When J. Marc Simard, a neurosurgery professor at the University of Maryland, saw a TV show a few years back with plastic surgeons using sterile maggots to remove dead tissue from a patient, the proverbial light bulb went off.
"Here you had a natural system that recognized bad from good and good from bad," Simard said last week in a press release from the National Institute of Biomedical Imaging and Bioengineering. "The maggots removed all the bad stuff and left all the good stuff alone, and they're really small. I thought, if you had something equivalent to that to remove a brain tumor, that would be an absolute home run."
Now four years into development, Simard and his team are working on an intracranial robot prototype that resembles a mechanical fingertip with several joints and, thanks to an electrocautery tool and suction tube on its tip, can heat and destroy tumors and suction out debris. Better yet, it can be remotely controlled by a surgeon while the patient is in an MRI scanner -- providing the surgeon with the best view of the tumors that are hardest to see and reach.
"When we're operating in a conventional way, we get an MRI on a patient before we do the surgery, and we use landmarks that can either be affixed to the scalp or are part of the skull to know where we are within the patient's brain," Simard said. "But when the surgeon gets in there and starts to remove the tumor, the tissues shift around so that now the boundaries that were well-established when everything was in place don't exist anymore, and you're confronted once again with having to distinguish normal brain from tumor. This is very difficult for a surgeon using direct vision, but with MRI, the ability to discriminate tumor from non-tumor is much more powerful."
To make this possible, the surgery itself involves several steps, starting with the insertion of the bot into the brain outside of the scanner, then moving the patient into the scanner and controlling the bot from a different room, then moving the bot deep inside the brain to zap the offending tumor(s), and finally removing the patient from the scanner and the bot from the patient. Even so, the complex approach removes a lot of the guesswork currently involved in this type of nuerosurgery.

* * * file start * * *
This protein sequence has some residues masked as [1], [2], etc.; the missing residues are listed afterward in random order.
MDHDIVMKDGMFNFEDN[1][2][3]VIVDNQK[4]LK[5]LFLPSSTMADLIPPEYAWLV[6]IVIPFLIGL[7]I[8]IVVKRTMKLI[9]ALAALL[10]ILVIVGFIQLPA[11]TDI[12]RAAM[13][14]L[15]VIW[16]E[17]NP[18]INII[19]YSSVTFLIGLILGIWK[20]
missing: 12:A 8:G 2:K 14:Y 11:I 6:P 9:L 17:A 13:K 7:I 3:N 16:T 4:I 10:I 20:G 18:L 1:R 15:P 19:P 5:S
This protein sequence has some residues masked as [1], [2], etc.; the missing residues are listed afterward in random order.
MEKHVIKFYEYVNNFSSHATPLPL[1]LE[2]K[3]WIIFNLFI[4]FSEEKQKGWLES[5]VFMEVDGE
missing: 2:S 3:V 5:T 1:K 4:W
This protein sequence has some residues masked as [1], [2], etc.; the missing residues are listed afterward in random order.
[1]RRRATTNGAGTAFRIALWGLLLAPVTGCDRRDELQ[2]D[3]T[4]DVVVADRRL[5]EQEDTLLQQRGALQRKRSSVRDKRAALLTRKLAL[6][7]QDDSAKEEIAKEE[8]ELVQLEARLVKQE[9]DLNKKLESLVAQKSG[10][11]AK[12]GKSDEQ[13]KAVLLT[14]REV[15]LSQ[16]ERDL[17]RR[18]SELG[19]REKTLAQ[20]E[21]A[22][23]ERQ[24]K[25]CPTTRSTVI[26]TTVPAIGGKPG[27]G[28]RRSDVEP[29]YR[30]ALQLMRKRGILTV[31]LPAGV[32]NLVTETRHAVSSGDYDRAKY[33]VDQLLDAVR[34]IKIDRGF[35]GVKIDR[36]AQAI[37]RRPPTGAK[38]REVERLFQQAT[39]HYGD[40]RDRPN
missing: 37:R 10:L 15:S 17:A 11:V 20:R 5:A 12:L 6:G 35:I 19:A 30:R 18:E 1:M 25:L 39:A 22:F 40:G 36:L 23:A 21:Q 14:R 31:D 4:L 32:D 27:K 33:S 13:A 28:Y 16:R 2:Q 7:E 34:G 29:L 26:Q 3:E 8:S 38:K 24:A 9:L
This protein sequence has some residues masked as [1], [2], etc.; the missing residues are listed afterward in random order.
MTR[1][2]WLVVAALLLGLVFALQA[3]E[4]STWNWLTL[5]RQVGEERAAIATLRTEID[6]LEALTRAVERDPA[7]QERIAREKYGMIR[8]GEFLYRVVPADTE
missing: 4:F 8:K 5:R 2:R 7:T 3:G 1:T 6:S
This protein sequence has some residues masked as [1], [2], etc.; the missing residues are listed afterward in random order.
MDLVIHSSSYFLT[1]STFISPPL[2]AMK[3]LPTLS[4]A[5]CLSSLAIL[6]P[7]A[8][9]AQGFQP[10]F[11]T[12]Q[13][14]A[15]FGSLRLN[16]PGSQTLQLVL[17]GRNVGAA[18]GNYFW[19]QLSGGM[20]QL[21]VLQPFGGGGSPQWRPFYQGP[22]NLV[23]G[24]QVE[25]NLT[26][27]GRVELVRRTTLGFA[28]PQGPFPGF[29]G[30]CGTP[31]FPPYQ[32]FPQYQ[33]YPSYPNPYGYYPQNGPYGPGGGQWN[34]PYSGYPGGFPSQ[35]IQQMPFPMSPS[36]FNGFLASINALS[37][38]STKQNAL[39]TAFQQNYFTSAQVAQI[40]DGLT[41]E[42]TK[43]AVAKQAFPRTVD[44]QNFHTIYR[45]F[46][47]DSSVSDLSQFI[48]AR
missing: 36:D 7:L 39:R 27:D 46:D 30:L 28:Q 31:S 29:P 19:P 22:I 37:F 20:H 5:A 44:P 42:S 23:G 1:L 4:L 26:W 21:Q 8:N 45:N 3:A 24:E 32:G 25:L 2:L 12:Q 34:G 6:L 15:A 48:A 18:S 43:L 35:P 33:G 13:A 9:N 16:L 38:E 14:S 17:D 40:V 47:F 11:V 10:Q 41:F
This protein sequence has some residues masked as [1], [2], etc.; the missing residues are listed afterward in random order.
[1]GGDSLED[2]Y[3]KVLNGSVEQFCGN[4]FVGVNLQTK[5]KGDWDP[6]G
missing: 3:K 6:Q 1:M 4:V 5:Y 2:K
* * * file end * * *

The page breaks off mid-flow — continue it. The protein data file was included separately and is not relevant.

Simard's team is not alone on its cusp of a major breakthrough. Scientists at the University of Washington are concurrently working on a scanning fiber endoscope -- for imaging within the narrow bile ducts inside the liver -- to be used during brain surgery as well. A traditional endoscope, which sports a tiny video camera at one end, can produce real-time video during surgery.
Problem is, the thinner the endoscope, the lower the resolution, and endoscopes need to be very thin to reach deeply into the brain. "Right now, with the current state of the art ultrathin endoscopes, I calculate based on the field of view and their resolution that the person looking at that display would see so little as to be classified in the US as legally blind," said Eric Seibel, a professor of mechanical engineering who developed the endoscope.
Fortunately, Seibel has recently been able to retain image quality while whittling the size of the endoscope down to the diameter of a toothpick. His endoscope replaces the video camera with a single optical fiber the width of a human hair that releases white lasers when vibrated at a particular frequency that then shine through a series of lenses to provide a 100-degree field of view.
"It's almost like putting your eyes inside the body so you can see with the wide field view of your human vision," Seibel said.
Both approaches are still early in development and will require extensive clinical investigation before seeing the light of an operating room, but the potential is there for some serious tumor-conquering.